[FFmpeg-user] How do I read meta data? - SOLVED
tojesseg at gmail.com
Fri Nov 16 06:31:53 CET 2012
On 11/15/2012 12:41 AM, Carl Eugen Hoyos wrote:
> Jesse Gordon <tojesseg <at> gmail.com> writes:
>> How do I use ffmpeg to read the metadata on an
>> FLV file I've created with it?
> The usual way is:
> $ ffmpeg -i file.flv
> but I am sure you tried this before posting here,
> so I suspect there is something I miss.
> Carl Eugen
Thank you all for your responses. I was finally able to figure it out, I
This is just a report of how I solved it and is for others who may be up
against the same problem.
No need to read if you don't have my problem.
I was able to get this tool, called FLVmeta (free portable source in C
http://code.google.com/p/flvmeta/ ) and it compiled and it can dump all
the Metadata as well scanning in the list of keyframes and adding that
to the meta data.
flvmeta -F filename.flv scans the source file and produces an xml list
of all information, including the byte offset and timestamp (in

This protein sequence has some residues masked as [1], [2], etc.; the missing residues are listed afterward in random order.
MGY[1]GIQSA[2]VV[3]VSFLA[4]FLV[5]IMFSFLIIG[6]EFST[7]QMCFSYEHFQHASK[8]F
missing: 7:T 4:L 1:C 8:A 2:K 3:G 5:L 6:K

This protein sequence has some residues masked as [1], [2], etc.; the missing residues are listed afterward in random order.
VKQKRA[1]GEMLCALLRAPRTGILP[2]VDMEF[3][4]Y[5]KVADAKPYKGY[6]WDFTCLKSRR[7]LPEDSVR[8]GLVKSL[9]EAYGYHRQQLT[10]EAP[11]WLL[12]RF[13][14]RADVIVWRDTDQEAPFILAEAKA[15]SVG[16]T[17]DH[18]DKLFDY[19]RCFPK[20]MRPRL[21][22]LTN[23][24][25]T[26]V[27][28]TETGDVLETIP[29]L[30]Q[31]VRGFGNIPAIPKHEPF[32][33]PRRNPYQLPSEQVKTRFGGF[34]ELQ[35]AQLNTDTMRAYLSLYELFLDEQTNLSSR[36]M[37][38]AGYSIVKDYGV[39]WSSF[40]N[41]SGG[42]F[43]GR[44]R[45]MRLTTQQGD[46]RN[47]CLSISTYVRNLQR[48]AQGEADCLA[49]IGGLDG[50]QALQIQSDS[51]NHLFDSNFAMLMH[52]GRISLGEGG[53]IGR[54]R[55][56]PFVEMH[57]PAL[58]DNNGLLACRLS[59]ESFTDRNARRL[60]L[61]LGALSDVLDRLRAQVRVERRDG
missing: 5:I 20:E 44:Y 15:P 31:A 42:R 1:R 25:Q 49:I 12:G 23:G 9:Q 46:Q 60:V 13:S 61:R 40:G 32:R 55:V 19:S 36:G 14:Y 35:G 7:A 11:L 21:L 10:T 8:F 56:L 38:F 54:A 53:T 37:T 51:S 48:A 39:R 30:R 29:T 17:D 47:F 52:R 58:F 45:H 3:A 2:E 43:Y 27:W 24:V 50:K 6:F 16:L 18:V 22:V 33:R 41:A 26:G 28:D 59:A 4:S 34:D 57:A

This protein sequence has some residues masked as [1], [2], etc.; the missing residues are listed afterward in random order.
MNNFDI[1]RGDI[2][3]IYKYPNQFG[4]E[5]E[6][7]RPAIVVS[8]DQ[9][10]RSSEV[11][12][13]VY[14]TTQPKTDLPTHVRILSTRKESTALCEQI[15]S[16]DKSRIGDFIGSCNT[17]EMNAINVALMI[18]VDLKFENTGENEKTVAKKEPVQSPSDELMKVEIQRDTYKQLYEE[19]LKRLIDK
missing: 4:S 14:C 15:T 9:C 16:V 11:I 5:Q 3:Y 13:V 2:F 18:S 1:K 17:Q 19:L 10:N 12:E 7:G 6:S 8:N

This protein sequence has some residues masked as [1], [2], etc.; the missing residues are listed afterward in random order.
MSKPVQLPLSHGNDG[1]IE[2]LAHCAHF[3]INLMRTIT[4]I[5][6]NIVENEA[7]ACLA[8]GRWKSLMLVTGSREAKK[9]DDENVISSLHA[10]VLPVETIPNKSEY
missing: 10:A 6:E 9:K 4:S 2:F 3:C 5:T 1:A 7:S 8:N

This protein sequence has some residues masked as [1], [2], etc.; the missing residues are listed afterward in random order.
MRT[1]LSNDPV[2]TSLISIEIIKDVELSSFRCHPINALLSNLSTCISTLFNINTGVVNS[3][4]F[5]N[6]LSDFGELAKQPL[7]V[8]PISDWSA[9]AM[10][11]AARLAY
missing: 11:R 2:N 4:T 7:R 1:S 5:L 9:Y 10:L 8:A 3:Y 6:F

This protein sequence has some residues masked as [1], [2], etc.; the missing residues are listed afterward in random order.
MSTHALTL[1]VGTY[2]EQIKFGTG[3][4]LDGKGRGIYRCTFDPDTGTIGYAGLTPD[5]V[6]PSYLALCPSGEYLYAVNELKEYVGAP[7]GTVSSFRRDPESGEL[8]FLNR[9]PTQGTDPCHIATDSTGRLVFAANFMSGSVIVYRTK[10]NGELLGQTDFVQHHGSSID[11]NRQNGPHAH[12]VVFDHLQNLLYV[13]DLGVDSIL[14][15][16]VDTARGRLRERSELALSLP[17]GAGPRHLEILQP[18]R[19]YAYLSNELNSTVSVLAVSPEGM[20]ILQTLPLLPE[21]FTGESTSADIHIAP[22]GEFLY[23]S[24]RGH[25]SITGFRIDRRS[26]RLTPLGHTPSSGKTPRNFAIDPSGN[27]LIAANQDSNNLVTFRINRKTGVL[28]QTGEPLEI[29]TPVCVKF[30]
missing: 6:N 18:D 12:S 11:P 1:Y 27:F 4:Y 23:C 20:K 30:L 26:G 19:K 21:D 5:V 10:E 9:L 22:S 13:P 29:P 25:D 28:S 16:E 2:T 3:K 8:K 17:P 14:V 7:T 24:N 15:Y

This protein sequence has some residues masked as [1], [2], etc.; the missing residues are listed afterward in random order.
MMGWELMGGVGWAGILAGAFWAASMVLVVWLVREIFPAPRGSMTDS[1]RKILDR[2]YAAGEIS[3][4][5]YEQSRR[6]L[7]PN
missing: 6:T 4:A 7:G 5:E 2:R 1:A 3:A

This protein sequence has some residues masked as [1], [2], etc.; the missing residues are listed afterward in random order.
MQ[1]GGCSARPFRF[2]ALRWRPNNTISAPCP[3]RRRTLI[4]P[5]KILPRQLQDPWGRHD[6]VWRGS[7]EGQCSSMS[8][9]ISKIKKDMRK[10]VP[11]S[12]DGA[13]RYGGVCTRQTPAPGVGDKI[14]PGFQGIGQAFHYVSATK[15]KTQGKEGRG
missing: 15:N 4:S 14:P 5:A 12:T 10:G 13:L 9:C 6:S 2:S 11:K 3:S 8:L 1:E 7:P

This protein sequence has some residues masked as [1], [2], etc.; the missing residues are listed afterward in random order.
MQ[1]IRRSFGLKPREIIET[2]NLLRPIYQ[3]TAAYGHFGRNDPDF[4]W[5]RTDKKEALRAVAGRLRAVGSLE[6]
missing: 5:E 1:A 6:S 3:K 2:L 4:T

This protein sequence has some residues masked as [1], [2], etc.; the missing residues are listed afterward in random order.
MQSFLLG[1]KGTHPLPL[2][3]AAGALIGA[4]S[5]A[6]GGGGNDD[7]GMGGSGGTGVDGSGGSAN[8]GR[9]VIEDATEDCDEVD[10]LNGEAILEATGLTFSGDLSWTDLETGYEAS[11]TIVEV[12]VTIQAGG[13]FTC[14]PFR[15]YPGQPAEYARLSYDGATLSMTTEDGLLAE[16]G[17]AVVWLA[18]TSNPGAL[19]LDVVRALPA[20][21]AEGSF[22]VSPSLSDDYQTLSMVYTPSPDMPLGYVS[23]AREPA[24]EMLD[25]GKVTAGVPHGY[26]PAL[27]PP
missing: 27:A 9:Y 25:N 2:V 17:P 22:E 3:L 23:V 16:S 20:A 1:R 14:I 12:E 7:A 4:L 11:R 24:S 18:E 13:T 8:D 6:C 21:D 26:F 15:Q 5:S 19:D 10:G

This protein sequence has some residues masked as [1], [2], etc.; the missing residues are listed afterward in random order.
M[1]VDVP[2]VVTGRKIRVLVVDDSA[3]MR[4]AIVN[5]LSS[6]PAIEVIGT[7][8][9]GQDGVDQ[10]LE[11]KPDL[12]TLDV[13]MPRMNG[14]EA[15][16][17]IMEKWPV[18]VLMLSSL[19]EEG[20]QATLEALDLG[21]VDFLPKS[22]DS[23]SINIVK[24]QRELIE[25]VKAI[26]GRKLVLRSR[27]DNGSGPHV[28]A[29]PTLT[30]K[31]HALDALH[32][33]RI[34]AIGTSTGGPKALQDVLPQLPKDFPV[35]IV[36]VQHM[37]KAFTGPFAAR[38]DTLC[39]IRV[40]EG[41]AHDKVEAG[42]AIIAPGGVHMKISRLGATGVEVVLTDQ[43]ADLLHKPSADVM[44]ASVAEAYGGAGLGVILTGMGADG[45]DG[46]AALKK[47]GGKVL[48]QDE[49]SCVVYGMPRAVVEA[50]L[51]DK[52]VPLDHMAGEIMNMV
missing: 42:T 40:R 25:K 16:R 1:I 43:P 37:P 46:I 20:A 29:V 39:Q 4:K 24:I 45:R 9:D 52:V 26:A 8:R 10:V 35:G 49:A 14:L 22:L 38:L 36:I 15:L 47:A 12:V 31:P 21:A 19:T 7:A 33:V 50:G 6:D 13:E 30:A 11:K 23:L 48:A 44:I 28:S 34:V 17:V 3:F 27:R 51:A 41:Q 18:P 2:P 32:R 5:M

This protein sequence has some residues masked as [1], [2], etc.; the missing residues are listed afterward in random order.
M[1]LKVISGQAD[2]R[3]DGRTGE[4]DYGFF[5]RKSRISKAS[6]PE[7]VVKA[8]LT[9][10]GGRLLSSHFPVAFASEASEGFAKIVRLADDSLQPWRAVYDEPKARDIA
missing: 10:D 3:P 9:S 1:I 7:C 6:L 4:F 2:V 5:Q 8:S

milliseconds) for each frame, and indicates whether they are keyframes
or inter frames. It gets this information by scanning the file itself
and does not rely on existing metadata.
flvmeta input.flv output.flv scans input.flv and creates a list of just
keyframes (time and byte offset) and then writes output.flv with the
calculated time/offset table in the header.
ffmpeg does not seem to (by default) write the keyframe list to the
header of an flv file.
ffmpeg -i and ffprobe do not seem to show the keyframe list if present,
but just indicate that there is meta data and does show some of it.
I did get flvtool2 working - but I had to downgrade to an old version of
ruby (1.8.7) which ironically has a bug in math.c which newer compilers
don't like - so I had to change the word "define" to "defined" on line
37 or so. Then it compiled.
But it turns out I didn't need flvtool2 since FLVmeta was so easy to
compile -- and ffmpeg seems to put the keyframes list in automatically.
To verify that FLVmeta was actually writing the keyframe list (and
reading it) to/from the header, I took my output flv file and used dd to
chop off and save just the first 10k bytes (of a ~1M file) and even
though only two frames played, FLVmeta still produced the full list of
all 27 seconds of keyframes.
Thanks again for everything!
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